A Christian Reformed Church pastor from Holland, Michigan has stepped down from his position due to the large support that his congregation has for President Donald Trump.
On Oct. 11, Keith Mannes delivered his final sermon to East Saugatuck CRC, after serving as its pastor for four years in his 30 years as a pastor in the Reformed Church.
Mannes explained to the Holland Sentinel that he first felt a personal disconnect when Trump first announced his presidential run in 2015.
“From the time he came down the escalator,” Mannes said of the internal conviction. “It’s only been building ever since. From the beginning, I thought there’s something about this man and the instrument that he is for a lot of things that are just very not Jesus.”
Mannes’ discomfort with the president would continue to grow, especially in controversial moments surrounding Trump.
One moment includes Trump’s 2017 comments following a violent protest in Charlottesville, Virginia, where he said that there “were fine people on both sides,” while also condemning neo-Nazis and white supremacists.
Mannes also brought up Trump’s photo op in front of St. John’s Church in Washington D.C. As Christian Headlines previously reported, in June, after nearby protesters were tear-gassed by law enforcement, the president walked to St. John’s Church and posed with a Bible for a photo op.
The pastor was strongly impacted by the moment, calling it a “tremendous violation of something deep and holy.”
Moreover, Mannes believes that Trump’s Christian supporters have failed to hold the president accountable for his rhetoric and actions.
“It just floors me how church-going people who read the Bible and sing the hymns can show up at a (Trump) rally and just do that deep bellow like an angry mob supporting these horrible things that come out of his heart and his mind,” he said. “It just began to trouble me so much that I am a pastor in this big enterprise.”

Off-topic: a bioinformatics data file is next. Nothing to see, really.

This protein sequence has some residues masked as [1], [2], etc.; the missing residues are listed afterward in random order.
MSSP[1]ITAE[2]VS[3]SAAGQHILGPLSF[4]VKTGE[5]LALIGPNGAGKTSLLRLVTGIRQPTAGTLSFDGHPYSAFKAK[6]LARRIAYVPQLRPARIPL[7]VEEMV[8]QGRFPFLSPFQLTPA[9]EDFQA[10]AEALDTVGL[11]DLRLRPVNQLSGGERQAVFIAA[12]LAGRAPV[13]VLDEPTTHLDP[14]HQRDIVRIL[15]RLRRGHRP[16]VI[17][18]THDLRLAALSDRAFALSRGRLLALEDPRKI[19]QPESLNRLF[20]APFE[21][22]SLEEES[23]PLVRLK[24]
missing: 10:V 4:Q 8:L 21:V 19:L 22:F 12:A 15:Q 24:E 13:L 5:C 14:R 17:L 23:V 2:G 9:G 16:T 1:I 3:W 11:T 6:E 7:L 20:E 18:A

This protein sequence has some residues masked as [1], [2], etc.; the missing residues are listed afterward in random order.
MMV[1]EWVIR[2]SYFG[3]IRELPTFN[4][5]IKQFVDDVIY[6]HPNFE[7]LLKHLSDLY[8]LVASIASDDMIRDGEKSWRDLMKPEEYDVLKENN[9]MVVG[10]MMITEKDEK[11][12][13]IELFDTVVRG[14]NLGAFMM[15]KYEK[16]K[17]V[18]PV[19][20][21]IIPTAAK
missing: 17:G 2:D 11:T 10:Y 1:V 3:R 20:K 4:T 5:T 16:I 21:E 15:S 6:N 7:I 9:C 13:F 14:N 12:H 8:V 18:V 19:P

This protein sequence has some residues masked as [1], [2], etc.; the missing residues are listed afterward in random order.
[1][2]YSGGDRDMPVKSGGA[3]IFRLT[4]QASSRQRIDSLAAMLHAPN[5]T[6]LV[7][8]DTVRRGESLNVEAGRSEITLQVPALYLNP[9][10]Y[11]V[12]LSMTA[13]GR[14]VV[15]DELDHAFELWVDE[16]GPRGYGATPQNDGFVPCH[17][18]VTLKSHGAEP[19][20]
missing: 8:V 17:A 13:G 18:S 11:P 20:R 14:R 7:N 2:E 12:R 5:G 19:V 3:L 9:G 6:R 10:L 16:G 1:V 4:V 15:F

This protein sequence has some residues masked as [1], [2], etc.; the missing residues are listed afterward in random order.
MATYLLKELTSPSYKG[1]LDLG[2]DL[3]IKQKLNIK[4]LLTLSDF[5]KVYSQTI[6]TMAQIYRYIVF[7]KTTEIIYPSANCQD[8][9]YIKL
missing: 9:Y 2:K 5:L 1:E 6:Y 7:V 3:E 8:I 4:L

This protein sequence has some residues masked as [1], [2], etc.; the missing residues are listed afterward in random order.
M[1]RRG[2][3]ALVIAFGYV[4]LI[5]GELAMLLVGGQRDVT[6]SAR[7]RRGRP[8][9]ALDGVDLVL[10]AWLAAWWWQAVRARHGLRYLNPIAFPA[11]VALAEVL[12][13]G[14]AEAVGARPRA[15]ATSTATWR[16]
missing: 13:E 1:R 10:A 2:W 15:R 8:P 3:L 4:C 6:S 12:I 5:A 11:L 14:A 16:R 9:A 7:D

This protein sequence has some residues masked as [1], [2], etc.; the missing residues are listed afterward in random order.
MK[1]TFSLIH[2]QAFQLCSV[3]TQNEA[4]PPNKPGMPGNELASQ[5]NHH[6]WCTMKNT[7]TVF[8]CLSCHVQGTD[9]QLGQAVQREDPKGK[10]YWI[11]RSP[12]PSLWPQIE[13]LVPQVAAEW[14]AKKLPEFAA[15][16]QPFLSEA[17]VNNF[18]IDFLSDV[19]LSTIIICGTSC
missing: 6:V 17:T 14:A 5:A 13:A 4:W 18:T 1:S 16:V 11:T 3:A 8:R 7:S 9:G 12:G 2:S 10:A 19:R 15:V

As time went on, Mannes found it difficult to remain silent about his convictions to the congregation.
“What it was really doing was tearing me up,” he said. “I’ve had to be very careful to not speak about these things directly with members of the church.
Mannes also noted that “a number of pastors” that he knows had been feeling the same disconnect as he does over Trump.
“It’s not only me, but quite a number of pastors I know are just like, ‘This is it? All this preaching we did about Jesus and there’s this big of a disconnect?’” he explained.
“I think that’s a real burden on a lot of pastors’ hearts. I love these people, I love God, I love Jesus, I love the church, but there’s something happening here.”
In September, Mannes sat down with his church elders to share what was on his heart and agreed to part ways.
“We got down on our knees, many of us wept. It was a really hard decision,” he said. “It was time for me to lovingly and with great peace and loss, separate from the church. It was really crushing because I’ve given my life to the church, and thankfully so.”
Mannes challenged Christians to consider “the core things Jesus called us to do and be” before making their vote in the election.
“Do some serious soul searching about who you’re serving and how you’re trying to accomplish that purpose in the world,” he added.
Mannes also stressed that the church is “supposed to be the conscience of the president and we have refused to do that.”
“I don’t know that a church who believes in Jesus as we do, can abandon its conscience and not say, ‘Mr. President we’re calling you to better than that and you need to call our nation to better than that.’”
Photo courtesy: ©Getty Images/Ethan Miller/Staff
Milton Quintanilla is a freelance writer. He is also the co-hosts of the For Your Soul podcast, which seeks to equip the church with biblical truth and sound doctrine Visit his blog Blessed Are The Forgiven.